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Kissing Jessica Stein is a pleasant little surprise of a movie that provides a fresh take on an old theme: Loneliness and dating in the big city.

Studs, Duds, and Rosebuds

Jessica Stein (Jennifer Westfeldt, TV’s Two Guys, a Girl and a Pizza Place) is a journalist for the New York Tribune. She’s terminally cute and single in the Big Apple.

After a string of dates with guys who are too anal, too shallow, too self-absorbed, or too intense, it’s clear Jessica’s trying, but she just can’t connect with the right guy. And having a brother who’s getting married and a Jewish mother eager to see her walk down the aisle doesn’t make things any easier for our heroine.

Even her editor and former college friend, Josh Meyers (Scott Cohen, Private Parts), takes her to task for her dating situation. During a dinner party, he makes the observation that Jessica’s biggest problem is Jessica herself because she is simply not open to the possibilities right in front of her.

Of course, Josh’s comments are really referring to their own relationship. But, with his comments egging her on, Jessica decides to take the plunge and reply to a personals ad that was the topic of previous office banter.

It’s not a single white male seeking a single white female kind of ad. It’s an enticing ad placed by a single white female seeking same.

A firecracker of a wild child, Helen Cooper (Heather Juergensen, The Afterlife of Grandpa) placed the ad because she’s looking for the next natural high. Helen manages an art gallery and a string of men, sometimes satisfying both at the same time. Promiscuous and adventurous, she wants to experiment with playing for the other team. To her advantage, she has a couple homosexual male companions giving her some humorous pointers and advice.

Such a vixen is the perfect foil for the sweet, innocent charms of Jessica, a girl who worries about being a Jewish Sandra Dee.

Shine Like Stars

Kissing Jessica Stein is an independent film picked up by Fox’s “art house” distributor, Searchlight. It has no big names in front of or behind the camera, which makes it all the more qualified to be honest and it is full of on-target observations about single life, dating, and loneliness in the new millennium.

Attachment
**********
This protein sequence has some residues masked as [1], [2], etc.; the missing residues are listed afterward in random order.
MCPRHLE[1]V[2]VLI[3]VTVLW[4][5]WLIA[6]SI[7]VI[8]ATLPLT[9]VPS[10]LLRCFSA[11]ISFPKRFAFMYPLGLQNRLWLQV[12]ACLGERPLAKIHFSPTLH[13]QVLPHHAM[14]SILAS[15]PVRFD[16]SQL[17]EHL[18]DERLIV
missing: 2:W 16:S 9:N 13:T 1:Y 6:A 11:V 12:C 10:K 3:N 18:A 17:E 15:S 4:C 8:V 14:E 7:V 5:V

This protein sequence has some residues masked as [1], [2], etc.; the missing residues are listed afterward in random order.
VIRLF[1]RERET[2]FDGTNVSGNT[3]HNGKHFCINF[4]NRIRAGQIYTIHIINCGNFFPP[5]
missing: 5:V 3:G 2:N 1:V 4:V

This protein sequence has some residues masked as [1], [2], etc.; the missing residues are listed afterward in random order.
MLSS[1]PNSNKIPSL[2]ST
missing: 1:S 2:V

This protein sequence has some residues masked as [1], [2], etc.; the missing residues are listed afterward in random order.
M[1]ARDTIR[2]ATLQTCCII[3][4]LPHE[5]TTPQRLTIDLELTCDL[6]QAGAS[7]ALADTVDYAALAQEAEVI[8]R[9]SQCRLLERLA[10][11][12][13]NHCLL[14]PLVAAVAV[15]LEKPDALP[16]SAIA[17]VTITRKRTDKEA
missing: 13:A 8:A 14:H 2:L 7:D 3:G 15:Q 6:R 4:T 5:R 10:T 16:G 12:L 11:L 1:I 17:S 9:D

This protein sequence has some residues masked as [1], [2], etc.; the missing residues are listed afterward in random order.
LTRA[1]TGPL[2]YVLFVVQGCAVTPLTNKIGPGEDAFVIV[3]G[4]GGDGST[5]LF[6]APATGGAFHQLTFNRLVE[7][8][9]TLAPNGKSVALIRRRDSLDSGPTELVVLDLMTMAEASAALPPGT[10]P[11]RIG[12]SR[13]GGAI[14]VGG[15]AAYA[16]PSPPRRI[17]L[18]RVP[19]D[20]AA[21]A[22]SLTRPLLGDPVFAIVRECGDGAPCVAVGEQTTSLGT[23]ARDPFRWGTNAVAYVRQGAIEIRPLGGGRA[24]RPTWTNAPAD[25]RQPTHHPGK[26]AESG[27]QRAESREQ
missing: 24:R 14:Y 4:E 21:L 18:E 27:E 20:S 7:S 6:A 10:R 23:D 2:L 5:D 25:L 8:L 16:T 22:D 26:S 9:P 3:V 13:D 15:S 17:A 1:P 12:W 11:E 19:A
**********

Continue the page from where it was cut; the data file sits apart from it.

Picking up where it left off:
This film is far more witty and smarter than Ed Burns’ star-studded and pretentious Sidewalks of New York, a dreary excuse for a film that tried to cover some of the same ground, but failed miserably both creatively and at the box office. Kissing Jessica Stein is a very small film, but it deserves attention.

In his first stint as a feature film director, Charles Herman-Wurmfeld (TV’s The Facts of Life Reunion) provides a unique take on the subject matter that combines wit, drama, and a very clever use of music.

Westfeldt and Juergensen are triple threats by co-starring, co-writing, and co-producing the film. Together, this dynamic duo offers hope that the future of cinema might not be Britney Spears after all.

As writers, they provide dialogue that sounds natural. As actresses, they deliver performances that are fresh and engaging.

Welcome to the Jungle

Beyond being about relationships and loneliness, Kissing Jessica Stein also has a theme about the importance of finding what makes you happy and going for it. It’s the same message Joseph Campbell offered: Follow your bliss.

The story’s threads weave together a gentle and oddly comforting tapestry. Its message: You’re not alone being single, but there’s the bigger picture to look at, too.

Near the film’s end, there’s a nice scene that captures the simple pleasures of rekindling old friendships during a random run-in at a bookstore. That scene, in a fashion, ties things together and follows the old maxim, “Ya never know…”

Another aspect that sets this little film apart is its character development. There is an arc to the characters’ lives and by the film’s end, the characters have grown, changed, moved on, and taken steps to make themselves happy.

The most dramatic changes revolve around Jessica herself, and Westfeldt is to be credited for pulling it all off so naturally. She’s not the same woman she was at the beginning, and the changes are thoroughly believable.

Refreshingly, it is all done without being preachy or judgmental and the characters openly acknowledge that no one lifestyle is right for everybody. Jessica and Helen’s alternate lifestyle experiment is merely one facet of the movie, but it’s the one that will get the most attention. That’s unfortunate because this movie is really not a “lesbian movie.” There is much more than that going on here.

Granted, the movie meanders and feels longer than its 94-minute running time, but it still leaves a positive impression and a quiet sense of optimism. It’s the kind of material almost anybody can relate to who’s been told, “You could do better” and/or “You’re being too picky.”